Can You Believe the Supplement Hype?

I was flipping through the Globe & Mail newspaper this morning and came across a nice article by Adriana Barton entitled ‘You’re not a mouse. So why should you be treated like one?’ The article highlights how many of the compelling news bits you read about health promoting exercises, foods, and supplements are based on ANIMAL studies. Just because it’s good for a mouse, does that mean it’s good for you?

I enjoyed this article because every year the supplement market is inundated with products ‘from the depths of the jungle’ that make exaggerated claims - promising a slimmer waistline and better body- without HUMAN trials to back them up. Just because a mouse lost weight taking a certain product, does NOT mean you will. Unfortunately, slick marketing campaigns can trick people into thinking so. Not only are these false promises, they also give a bad rap to the supplement industry as a whole.

The author goes on to highlight how important it is for patients to get second opinions from reputable websites – such as the Mayo Clinic and John Hopkins University – before adopting new treatment protocol or supplements, which I agree with whole heartedly.

However, she falls short with her conservative recommendations. With supplement use being so widespread, the public needs reliable websites to review and discuss the PROS and CONS of such supplements… based on the latest evidence from the scientific literature. While the aforementioned sites are great, their expertise does NOT lie in supplementation or nutrition. You need to also consult experts in the fields of integrative and functional medicine, as they are the ones using these supplements on a day-to-day basis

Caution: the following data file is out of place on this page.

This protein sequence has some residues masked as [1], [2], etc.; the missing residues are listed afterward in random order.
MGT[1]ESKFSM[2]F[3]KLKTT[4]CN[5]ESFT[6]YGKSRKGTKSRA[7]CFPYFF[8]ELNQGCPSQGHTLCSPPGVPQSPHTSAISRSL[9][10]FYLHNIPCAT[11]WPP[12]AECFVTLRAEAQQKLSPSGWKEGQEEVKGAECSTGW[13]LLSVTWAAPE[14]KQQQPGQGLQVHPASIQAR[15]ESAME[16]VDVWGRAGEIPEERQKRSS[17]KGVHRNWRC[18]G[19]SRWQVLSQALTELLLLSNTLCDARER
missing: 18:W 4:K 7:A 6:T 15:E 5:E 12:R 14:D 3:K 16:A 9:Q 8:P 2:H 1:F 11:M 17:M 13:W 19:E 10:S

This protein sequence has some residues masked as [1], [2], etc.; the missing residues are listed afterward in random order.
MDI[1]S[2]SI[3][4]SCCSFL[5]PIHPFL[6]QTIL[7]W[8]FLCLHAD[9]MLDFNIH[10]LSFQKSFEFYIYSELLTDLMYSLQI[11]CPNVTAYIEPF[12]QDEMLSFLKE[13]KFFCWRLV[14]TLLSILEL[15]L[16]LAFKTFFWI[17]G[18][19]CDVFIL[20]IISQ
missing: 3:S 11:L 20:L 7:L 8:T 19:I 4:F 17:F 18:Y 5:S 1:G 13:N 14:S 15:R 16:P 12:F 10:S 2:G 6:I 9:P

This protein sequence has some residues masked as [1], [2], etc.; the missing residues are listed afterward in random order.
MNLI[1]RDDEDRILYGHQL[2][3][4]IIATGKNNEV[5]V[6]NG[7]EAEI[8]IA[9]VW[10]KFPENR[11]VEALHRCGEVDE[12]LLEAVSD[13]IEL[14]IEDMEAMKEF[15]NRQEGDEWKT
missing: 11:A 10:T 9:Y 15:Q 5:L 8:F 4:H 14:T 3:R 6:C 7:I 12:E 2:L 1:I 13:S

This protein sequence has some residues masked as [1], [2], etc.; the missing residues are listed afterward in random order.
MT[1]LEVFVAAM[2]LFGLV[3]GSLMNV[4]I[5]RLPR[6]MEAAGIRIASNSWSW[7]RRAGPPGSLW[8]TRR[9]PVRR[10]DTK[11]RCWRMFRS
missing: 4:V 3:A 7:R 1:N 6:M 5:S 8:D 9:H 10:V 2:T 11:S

Your best bet is to consult National Center for Complementary and Alternative Medicine (NCCAM), a free website that focuses on peer-reviewed, unbiased, evidence-based scientific studies that will give you the bottom line on specific nutrients and supplements. If you want even more in-depth analysis, paid websites such as the Natural Medicines Comprehensive Database are very thorough and informative. Alternatively, I would recommend working with a qualified doctor who is trained in nutrition and supplementation to help guide you through the process.

I think it’s great that more and more people are taking a pro-active role in their health. Just remember, the internet is not always ‘unbiased’ so having a reliable resource to guide you through the process is invaluable.

 Yours in health,

 Dr. Marc Bubbs ND, CSCS